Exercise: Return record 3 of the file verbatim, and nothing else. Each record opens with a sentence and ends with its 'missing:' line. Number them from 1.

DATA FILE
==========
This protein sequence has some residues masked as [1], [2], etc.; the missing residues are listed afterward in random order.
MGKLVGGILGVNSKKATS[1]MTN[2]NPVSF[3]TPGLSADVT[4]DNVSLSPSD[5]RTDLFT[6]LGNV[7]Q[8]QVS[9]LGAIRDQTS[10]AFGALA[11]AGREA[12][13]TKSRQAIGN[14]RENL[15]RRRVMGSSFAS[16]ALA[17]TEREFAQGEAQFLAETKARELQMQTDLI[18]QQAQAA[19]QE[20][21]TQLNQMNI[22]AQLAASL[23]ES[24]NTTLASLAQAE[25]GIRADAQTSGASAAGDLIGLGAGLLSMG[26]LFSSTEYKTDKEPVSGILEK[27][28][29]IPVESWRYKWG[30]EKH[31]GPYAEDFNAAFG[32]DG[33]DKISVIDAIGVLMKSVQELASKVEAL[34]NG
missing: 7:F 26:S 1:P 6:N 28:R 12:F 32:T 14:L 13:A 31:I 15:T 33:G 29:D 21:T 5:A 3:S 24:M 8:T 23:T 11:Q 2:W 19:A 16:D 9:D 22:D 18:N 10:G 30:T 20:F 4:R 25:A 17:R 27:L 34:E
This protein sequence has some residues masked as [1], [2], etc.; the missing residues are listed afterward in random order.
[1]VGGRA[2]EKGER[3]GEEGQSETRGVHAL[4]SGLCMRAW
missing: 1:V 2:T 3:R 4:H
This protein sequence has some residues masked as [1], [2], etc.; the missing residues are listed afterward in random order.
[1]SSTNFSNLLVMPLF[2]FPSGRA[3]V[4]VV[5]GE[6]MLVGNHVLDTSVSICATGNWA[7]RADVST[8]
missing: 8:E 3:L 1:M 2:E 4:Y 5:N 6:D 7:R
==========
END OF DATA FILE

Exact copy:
This protein sequence has some residues masked as [1], [2], etc.; the missing residues are listed afterward in random order.
[1]SSTNFSNLLVMPLF[2]FPSGRA[3]V[4]VV[5]GE[6]MLVGNHVLDTSVSICATGNWA[7]RADVST[8]
missing: 8:E 3:L 1:M 2:E 4:Y 5:N 6:D 7:R